"Where we were in Indonesia it was okay," says The Hu's multi-instrumentalist and throat singer Jaya. "They had two or three cases which were from outside of the country in Jakarta, and they isolated those people to another island. In Bali, there weren't any cases in the site but we were deep into the island, about an hour into a little town with nothing much going on, with only the villa we stayed in. The studio is totally isolated, and we were just focusing on creating more songs."
Where the band is staying now near Sydney, life is going on as usual. They are practicing social distancing as the Australian government cracks down on the spread of the virus. But there is no panic buying at grocery stores. They are visiting "a friend here with a nice studio," says Jaya. "We're staying a half mile away. We're recording a lot so we can use the time wisely." The group are continuing to evolve their brand of "Hunnu Rock," which became globally known through last year's debut album The Gereg, and have been playing four new songs at concerts.
The group's lead throat singer Gala says that Mongolia has been containing the virus well; people with the coronavirus coming into the country have been quarantined. He also applauds the efforts of the government to rescue its citizens beyond its borders.
"They have been bringing in people who are stuck in airports and stuff," says Gala. "Even though they closed the border, they are sending private charters to bring Mongolian people in. Our producer was stuck in Istanbul, Turkey, and he got back to Mongolia two days ago. Mongolia has closed its borders until the 28th, but we are talking to our government and the Mongolian embassy in Australia to try to get to Mongolia before then with a private charter. The border is closed, but there are certain exceptions."
Even if they get back early, the band members will still be tested and then placed in quarantine for 14 days before they are allowed to go home. After that two-week period, they will be tested again; if they are given the all clear, they'll be allowed to go to their homes and see their families.
"We don't want to contact family members because it's very hard to contain," says Gala of the novel coronavirus. "You've got to make sure you know that there's nobody outside to bring it into our population. We are going to follow all the regulations and do what needs to be done."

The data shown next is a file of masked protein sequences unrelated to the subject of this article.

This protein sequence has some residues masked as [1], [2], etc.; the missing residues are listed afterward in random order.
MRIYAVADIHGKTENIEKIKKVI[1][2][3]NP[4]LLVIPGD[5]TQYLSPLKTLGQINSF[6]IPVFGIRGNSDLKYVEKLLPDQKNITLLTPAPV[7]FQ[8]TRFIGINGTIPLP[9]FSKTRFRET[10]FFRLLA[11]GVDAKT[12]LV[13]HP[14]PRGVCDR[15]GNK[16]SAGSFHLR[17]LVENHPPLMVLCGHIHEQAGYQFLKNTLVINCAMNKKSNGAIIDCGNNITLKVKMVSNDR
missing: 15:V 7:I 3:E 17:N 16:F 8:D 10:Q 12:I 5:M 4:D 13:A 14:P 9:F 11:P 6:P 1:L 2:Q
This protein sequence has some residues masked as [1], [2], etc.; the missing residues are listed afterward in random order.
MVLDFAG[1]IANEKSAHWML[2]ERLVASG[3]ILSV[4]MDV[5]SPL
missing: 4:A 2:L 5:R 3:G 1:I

As Jaya notes, the entire music industry is suffering, and although they are naturally disappointed that many large festivals they planned to play -- including Download Australia, two Lollapalooza events in South America and Coachella -- have all been postponed, the group respects the governmental efforts in each country to contain the spread of the coronavirus. (A New Zealand show on March 23 and their next U.S. tour in April and May have also been canceled.)
"We want to follow the rules and just support," says Jaya. "This is a time we should be working together and have everybody get united as one huge family." The Hu were happy they were able to play the shows Down Under and allow fans to have a good time in the face of the crisis. "It was just amazing to see because our message is inspiring others," adds Jaya. "Be courageous and be united and stand together against injustices. We want to remind people how important it is to stay together and work together as one family."
While economic catastrophe looms over the concert industry right now, Gala says that financial losses are the last thing that the band can think of. "We want to stay healthy and get through," he remarks. "There's a Mongolian saying: 'If you're heart is in the right place, everything will be good.' We believe that we'll get through this, and after all this crisis we will pick up where we left off and just keep going. Hopefully, we're going to finish up our second album."
Namgur is based in Chicago, so he needs to leave them shortly, particularly because his pregnant wife is expecting in a month. There are also concerns about border closings in Australia and the United States. "I really hoped to stay here and help the guys out, but I really have to go back," says Namgur. "They'll be okay here. There's a Mongolian community in Sydney helping these guys with translating and day to day stuff. I feel I can go back and take care of my own family business."
Jaya adds that everyone is experiencing similar circumstances around the world as far as coping with coronavirus, and he says the band encourages people to be calm. "Let's just face it in a smart way and try to stay healthy," says Jaya. "Music is powerful because when you're stressed your immune system goes down, and it doesn't help with this kind of virus. Please listen to good music and be happy, be careful, and wash your hands. We will get through this sooner or later. Let's do it together."